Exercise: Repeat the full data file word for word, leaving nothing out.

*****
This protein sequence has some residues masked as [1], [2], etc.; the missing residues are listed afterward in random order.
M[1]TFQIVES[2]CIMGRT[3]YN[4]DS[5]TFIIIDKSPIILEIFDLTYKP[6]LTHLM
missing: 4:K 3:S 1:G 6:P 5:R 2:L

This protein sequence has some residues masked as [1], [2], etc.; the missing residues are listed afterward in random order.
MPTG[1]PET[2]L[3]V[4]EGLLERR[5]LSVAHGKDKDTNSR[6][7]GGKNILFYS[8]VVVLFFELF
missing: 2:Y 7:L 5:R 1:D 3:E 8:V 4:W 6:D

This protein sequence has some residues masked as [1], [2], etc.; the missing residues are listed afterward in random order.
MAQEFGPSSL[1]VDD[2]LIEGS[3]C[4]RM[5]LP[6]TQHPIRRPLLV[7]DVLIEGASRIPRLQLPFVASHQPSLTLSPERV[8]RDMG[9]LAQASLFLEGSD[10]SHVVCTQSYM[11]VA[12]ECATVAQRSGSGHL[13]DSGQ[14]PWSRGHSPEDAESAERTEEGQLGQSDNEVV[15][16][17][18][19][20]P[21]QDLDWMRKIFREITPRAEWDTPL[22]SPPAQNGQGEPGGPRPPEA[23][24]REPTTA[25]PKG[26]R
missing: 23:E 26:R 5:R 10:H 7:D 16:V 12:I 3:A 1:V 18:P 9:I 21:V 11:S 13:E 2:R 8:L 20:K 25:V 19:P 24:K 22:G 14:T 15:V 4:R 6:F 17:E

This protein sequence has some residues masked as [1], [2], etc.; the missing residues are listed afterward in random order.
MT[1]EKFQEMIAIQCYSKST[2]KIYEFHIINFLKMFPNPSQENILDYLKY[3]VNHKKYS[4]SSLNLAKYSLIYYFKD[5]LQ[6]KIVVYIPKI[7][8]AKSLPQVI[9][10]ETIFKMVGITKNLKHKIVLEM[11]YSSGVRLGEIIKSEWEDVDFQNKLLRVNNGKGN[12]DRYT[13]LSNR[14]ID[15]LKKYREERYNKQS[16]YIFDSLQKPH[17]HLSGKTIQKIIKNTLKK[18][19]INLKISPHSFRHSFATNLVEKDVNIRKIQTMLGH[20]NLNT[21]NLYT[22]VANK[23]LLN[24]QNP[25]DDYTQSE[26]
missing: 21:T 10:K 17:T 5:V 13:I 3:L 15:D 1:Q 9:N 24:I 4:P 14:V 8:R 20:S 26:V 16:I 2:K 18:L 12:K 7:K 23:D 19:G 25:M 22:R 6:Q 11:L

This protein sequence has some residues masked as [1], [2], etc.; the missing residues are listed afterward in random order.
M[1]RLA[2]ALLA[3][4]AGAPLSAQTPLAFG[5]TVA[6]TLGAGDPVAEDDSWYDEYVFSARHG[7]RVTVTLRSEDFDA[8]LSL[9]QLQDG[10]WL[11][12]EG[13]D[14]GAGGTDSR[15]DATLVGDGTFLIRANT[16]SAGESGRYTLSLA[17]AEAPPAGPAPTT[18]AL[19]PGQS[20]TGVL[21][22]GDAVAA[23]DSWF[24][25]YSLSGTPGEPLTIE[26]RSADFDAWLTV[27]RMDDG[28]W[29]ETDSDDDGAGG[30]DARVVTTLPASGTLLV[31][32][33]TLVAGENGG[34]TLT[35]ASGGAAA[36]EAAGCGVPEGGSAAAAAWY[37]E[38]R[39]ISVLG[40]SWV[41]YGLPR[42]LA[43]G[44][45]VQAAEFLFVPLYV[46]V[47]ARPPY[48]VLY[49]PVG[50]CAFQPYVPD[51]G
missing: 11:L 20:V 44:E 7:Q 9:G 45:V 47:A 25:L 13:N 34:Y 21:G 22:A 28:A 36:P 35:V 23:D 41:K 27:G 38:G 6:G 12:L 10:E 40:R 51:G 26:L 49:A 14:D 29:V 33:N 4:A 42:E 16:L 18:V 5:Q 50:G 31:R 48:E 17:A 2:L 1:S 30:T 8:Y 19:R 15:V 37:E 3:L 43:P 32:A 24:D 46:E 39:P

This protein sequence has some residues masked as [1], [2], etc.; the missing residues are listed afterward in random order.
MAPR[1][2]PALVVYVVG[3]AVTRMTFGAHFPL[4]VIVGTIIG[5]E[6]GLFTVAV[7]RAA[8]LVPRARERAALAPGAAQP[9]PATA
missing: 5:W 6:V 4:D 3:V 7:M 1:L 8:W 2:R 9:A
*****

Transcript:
This protein sequence has some residues masked as [1], [2], etc.; the missing residues are listed afterward in random order.
M[1]TFQIVES[2]CIMGRT[3]YN[4]DS[5]TFIIIDKSPIILEIFDLTYKP[6]LTHLM
missing: 4:K 3:S 1:G 6:P 5:R 2:L

This protein sequence has some residues masked as [1], [2], etc.; the missing residues are listed afterward in random order.
MPTG[1]PET[2]L[3]V[4]EGLLERR[5]LSVAHGKDKDTNSR[6][7]GGKNILFYS[8]VVVLFFELF
missing: 2:Y 7:L 5:R 1:D 3:E 8:V 4:W 6:D

This protein sequence has some residues masked as [1], [2], etc.; the missing residues are listed afterward in random order.
MAQEFGPSSL[1]VDD[2]LIEGS[3]C[4]RM[5]LP[6]TQHPIRRPLLV[7]DVLIEGASRIPRLQLPFVASHQPSLTLSPERV[8]RDMG[9]LAQASLFLEGSD[10]SHVVCTQSYM[11]VA[12]ECATVAQRSGSGHL[13]DSGQ[14]PWSRGHSPEDAESAERTEEGQLGQSDNEVV[15][16][17][18][19][20]P[21]QDLDWMRKIFREITPRAEWDTPL[22]SPPAQNGQGEPGGPRPPEA[23][24]REPTTA[25]PKG[26]R
missing: 23:E 26:R 5:R 10:H 7:D 16:V 12:I 3:A 1:V 18:P 9:I 21:V 11:S 13:E 2:R 8:L 20:K 25:V 19:P 24:K 22:G 14:T 15:V 4:R 6:F 17:E

This protein sequence has some residues masked as [1], [2], etc.; the missing residues are listed afterward in random order.
MT[1]EKFQEMIAIQCYSKST[2]KIYEFHIINFLKMFPNPSQENILDYLKY[3]VNHKKYS[4]SSLNLAKYSLIYYFKD[5]LQ[6]KIVVYIPKI[7][8]AKSLPQVI[9][10]ETIFKMVGITKNLKHKIVLEM[11]YSSGVRLGEIIKSEWEDVDFQNKLLRVNNGKGN[12]DRYT[13]LSNR[14]ID[15]LKKYREERYNKQS[16]YIFDSLQKPH[17]HLSGKTIQKIIKNTLKK[18][19]INLKISPHSFRHSFATNLVEKDVNIRKIQTMLGH[20]NLNT[21]NLYT[22]VANK[23]LLN[24]QNP[25]DDYTQSE[26]
missing: 21:T 10:K 17:T 5:V 13:I 3:L 15:D 1:Q 9:N 24:I 4:P 14:V 8:R 20:S 26:V 16:I 2:K 18:L 12:K 7:K 23:D 19:G 25:M 22:R 6:Q 11:L

This protein sequence has some residues masked as [1], [2], etc.; the missing residues are listed afterward in random order.
M[1]RLA[2]ALLA[3][4]AGAPLSAQTPLAFG[5]TVA[6]TLGAGDPVAEDDSWYDEYVFSARHG[7]RVTVTLRSEDFDA[8]LSL[9]QLQDG[10]WL[11][12]EG[13]D[14]GAGGTDSR[15]DATLVGDGTFLIRANT[16]SAGESGRYTLSLA[17]AEAPPAGPAPTT[18]AL[19]PGQS[20]TGVL[21][22]GDAVAA[23]DSWF[24][25]YSLSGTPGEPLTIE[26]RSADFDAWLTV[27]RMDDG[28]W[29]ETDSDDDGAGG[30]DARVVTTLPASGTLLV[31][32][33]TLVAGENGG[34]TLT[35]ASGGAAA[36]EAAGCGVPEGGSAAAAAWY[37]E[38]R[39]ISVLG[40]SWV[41]YGLPR[42]LA[43]G[44][45]VQAAEFLFVPLYV[46]V[47]ARPPY[48]VLY[49]PVG[50]CAFQPYVPD[51]G
missing: 11:L 20:V 44:E 7:Q 9:G 45:V 47:A 25:L 13:N 34:Y 21:G 22:A 28:A 36:P 35:V 23:D 41:K 27:G 38:G 6:G 12:L 10:E 40:R 51:G 26:L 49:A 14:D 29:V 33:N 4:A 42:E 16:L 18:V 5:Q 50:G 31:R 48:E 17:A 2:L 1:S 30:T 8:Y 19:R 15:V 37:E 3:L 43:P 32:A 24:D 46:E 39:P

This protein sequence has some residues masked as [1], [2], etc.; the missing residues are listed afterward in random order.
MAPR[1][2]PALVVYVVG[3]AVTRMTFGAHFPL[4]VIVGTIIG[5]E[6]GLFTVAV[7]RAA[8]LVPRARERAALAPGAAQP[9]PATA
missing: 5:W 6:V 4:D 3:V 7:M 1:L 8:W 2:R 9:A